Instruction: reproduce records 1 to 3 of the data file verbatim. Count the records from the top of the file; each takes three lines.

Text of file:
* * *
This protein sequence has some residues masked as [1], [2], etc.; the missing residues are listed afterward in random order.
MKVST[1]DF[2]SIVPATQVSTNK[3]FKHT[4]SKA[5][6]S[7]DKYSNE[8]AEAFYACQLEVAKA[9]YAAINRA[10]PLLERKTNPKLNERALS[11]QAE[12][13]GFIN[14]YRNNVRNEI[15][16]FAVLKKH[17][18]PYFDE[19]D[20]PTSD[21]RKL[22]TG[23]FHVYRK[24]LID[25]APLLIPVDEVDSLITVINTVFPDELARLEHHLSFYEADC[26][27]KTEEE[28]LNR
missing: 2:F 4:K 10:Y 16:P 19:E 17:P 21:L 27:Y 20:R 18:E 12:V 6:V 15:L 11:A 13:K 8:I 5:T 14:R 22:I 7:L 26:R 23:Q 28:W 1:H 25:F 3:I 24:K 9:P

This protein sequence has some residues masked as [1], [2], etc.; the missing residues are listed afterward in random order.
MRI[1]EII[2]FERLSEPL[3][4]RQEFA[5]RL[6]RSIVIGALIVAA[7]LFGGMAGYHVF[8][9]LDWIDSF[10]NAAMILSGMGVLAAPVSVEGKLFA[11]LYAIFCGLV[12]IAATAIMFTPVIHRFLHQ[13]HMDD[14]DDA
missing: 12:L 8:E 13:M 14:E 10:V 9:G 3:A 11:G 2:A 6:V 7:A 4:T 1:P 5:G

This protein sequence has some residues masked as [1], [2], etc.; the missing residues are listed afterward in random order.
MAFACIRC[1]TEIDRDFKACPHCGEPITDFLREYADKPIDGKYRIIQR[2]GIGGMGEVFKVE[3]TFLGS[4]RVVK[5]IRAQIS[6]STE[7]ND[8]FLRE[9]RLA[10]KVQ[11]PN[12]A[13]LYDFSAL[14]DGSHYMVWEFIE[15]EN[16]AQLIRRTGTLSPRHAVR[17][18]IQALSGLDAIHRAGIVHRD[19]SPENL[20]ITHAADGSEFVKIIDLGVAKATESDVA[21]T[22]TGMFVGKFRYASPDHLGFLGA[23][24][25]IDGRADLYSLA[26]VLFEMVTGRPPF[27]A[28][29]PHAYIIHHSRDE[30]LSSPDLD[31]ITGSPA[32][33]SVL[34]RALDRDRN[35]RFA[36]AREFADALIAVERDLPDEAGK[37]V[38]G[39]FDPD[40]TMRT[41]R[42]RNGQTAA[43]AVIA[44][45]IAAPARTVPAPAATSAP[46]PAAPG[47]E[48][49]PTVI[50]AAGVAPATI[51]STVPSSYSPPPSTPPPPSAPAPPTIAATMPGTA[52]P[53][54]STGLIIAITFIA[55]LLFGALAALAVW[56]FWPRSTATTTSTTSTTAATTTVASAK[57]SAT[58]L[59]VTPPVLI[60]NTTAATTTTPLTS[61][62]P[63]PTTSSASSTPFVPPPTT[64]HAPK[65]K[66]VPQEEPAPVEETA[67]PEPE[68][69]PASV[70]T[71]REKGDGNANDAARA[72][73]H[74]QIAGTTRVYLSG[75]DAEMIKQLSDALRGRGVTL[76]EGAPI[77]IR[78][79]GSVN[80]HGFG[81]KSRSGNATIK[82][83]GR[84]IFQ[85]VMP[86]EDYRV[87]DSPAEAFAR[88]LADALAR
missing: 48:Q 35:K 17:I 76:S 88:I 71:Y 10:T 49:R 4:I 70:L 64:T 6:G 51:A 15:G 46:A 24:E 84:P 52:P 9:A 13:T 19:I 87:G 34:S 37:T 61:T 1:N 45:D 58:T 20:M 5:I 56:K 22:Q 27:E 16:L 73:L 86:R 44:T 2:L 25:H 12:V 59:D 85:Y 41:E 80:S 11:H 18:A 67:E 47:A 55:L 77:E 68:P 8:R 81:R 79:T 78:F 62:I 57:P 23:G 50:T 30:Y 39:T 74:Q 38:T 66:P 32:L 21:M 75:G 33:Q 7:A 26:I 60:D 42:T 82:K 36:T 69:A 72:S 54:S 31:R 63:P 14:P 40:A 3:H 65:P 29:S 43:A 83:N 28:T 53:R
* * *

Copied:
This protein sequence has some residues masked as [1], [2], etc.; the missing residues are listed afterward in random order.
MKVST[1]DF[2]SIVPATQVSTNK[3]FKHT[4]SKA[5][6]S[7]DKYSNE[8]AEAFYACQLEVAKA[9]YAAINRA[10]PLLERKTNPKLNERALS[11]QAE[12][13]GFIN[14]YRNNVRNEI[15][16]FAVLKKH[17][18]PYFDE[19]D[20]PTSD[21]RKL[22]TG[23]FHVYRK[24]LID[25]APLLIPVDEVDSLITVINTVFPDELARLEHHLSFYEADC[26][27]KTEEE[28]LNR
missing: 2:F 4:K 10:Y 16:P 19:E 17:P 21:L 27:Y 20:R 18:E 12:V 6:V 15:L 11:A 13:K 8:I 5:T 14:R 22:I 7:L 26:R 23:Q 28:W 1:H 25:F 3:I 24:K 9:P

This protein sequence has some residues masked as [1], [2], etc.; the missing residues are listed afterward in random order.
MRI[1]EII[2]FERLSEPL[3][4]RQEFA[5]RL[6]RSIVIGALIVAA[7]LFGGMAGYHVF[8][9]LDWIDSF[10]NAAMILSGMGVLAAPVSVEGKLFA[11]LYAIFCGLV[12]IAATAIMFTPVIHRFLHQ[13]HMDD[14]DDA
missing: 12:L 8:E 13:M 14:E 10:V 9:G 3:A 11:G 2:A 6:V 7:A 4:T 1:P 5:G

This protein sequence has some residues masked as [1], [2], etc.; the missing residues are listed afterward in random order.
MAFACIRC[1]TEIDRDFKACPHCGEPITDFLREYADKPIDGKYRIIQR[2]GIGGMGEVFKVE[3]TFLGS[4]RVVK[5]IRAQIS[6]STE[7]ND[8]FLRE[9]RLA[10]KVQ[11]PN[12]A[13]LYDFSAL[14]DGSHYMVWEFIE[15]EN[16]AQLIRRTGTLSPRHAVR[17][18]IQALSGLDAIHRAGIVHRD[19]SPENL[20]ITHAADGSEFVKIIDLGVAKATESDVA[21]T[22]TGMFVGKFRYASPDHLGFLGA[23][24][25]IDGRADLYSLA[26]VLFEMVTGRPPF[27]A[28][29]PHAYIIHHSRDE[30]LSSPDLD[31]ITGSPA[32][33]SVL[34]RALDRDRN[35]RFA[36]AREFADALIAVERDLPDEAGK[37]V[38]G[39]FDPD[40]TMRT[41]R[42]RNGQTAA[43]AVIA[44][45]IAAPARTVPAPAATSAP[46]PAAPG[47]E[48][49]PTVI[50]AAGVAPATI[51]STVPSSYSPPPSTPPPPSAPAPPTIAATMPGTA[52]P[53][54]STGLIIAITFIA[55]LLFGALAALAVW[56]FWPRSTATTTSTTSTTAATTTVASAK[57]SAT[58]L[59]VTPPVLI[60]NTTAATTTTPLTS[61][62]P[63]PTTSSASSTPFVPPPTT[64]HAPK[65]K[66]VPQEEPAPVEETA[67]PEPE[68][69]PASV[70]T[71]REKGDGNANDAARA[72][73]H[74]QIAGTTRVYLSG[75]DAEMIKQLSDALRGRGVTL[76]EGAPI[77]IR[78][79]GSVN[80]HGFG[81]KSRSGNATIK[82][83]GR[84]IFQ[85]VMP[86]EDYRV[87]DSPAEAFAR[88]LADALAR
missing: 48:Q 35:K 17:I 76:S 88:I 71:Y 10:T 49:R 4:I 70:L 64:T 6:G 51:A 15:G 46:A 24:E 84:P 52:P 9:A 13:T 19:I 87:G 34:S 37:T 61:T 1:N 45:D 58:T 20:M 5:I 56:K 22:Q 27:E 16:L 73:L 86:R 44:T 2:L 25:H 12:V 59:D 85:Y 41:E 80:S 11:H 18:A 67:E 47:A 55:L 77:E 68:P 8:R 81:R 79:T 78:F 62:I 57:P 23:G 50:T 30:Y 39:T 74:Q 38:T 66:P 32:L 21:M 75:G 33:Q 7:A 26:I 60:D 42:T 82:K 36:T 69:A 72:S 54:S 31:R 63:P 14:P 40:A 3:H 65:P 29:S 43:A 83:N 28:T 53:R